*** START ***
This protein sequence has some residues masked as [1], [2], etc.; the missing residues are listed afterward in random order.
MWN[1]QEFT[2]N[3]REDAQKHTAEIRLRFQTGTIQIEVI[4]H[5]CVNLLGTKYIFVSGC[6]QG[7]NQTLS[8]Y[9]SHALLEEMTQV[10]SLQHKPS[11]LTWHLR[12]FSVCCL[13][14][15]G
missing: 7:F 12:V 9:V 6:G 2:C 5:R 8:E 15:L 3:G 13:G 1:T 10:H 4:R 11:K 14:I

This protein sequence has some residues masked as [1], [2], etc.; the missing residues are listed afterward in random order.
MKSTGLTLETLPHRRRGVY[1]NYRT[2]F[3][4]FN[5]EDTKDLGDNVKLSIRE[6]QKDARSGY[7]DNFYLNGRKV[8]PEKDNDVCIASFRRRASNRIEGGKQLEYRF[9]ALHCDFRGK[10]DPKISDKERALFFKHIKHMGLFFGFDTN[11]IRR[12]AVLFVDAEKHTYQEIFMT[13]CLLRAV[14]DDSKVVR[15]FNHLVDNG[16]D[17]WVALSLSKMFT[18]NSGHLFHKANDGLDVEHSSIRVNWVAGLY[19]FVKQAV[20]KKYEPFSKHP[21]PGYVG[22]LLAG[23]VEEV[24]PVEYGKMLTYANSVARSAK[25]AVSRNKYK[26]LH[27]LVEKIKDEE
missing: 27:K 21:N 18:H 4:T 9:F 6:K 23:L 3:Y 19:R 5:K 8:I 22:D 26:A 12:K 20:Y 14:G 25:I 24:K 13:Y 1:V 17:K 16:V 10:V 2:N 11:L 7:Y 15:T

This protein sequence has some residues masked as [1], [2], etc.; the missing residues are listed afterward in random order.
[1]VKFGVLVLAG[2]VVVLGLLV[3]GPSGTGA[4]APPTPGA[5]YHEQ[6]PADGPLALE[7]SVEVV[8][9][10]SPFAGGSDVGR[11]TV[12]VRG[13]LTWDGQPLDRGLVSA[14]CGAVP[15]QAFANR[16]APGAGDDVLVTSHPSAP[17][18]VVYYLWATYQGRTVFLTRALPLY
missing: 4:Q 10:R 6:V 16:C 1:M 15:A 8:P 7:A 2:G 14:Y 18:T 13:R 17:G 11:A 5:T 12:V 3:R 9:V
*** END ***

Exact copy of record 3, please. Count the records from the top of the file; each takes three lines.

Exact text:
This protein sequence has some residues masked as [1], [2], etc.; the missing residues are listed afterward in random order.
[1]VKFGVLVLAG[2]VVVLGLLV[3]GPSGTGA[4]APPTPGA[5]YHEQ[6]PADGPLALE[7]SVEVV[8][9][10]SPFAGGSDVGR[11]TV[12]VRG[13]LTWDGQPLDRGLVSA[14]CGAVP[15]QAFANR[16]APGAGDDVLVTSHPSAP[17][18]VVYYLWATYQGRTVFLTRALPLY
missing: 4:Q 10:R 6:V 16:C 1:M 15:A 8:P 7:A 2:G 14:Y 18:T 13:R 17:G 11:A 5:T 12:V 3:R 9:V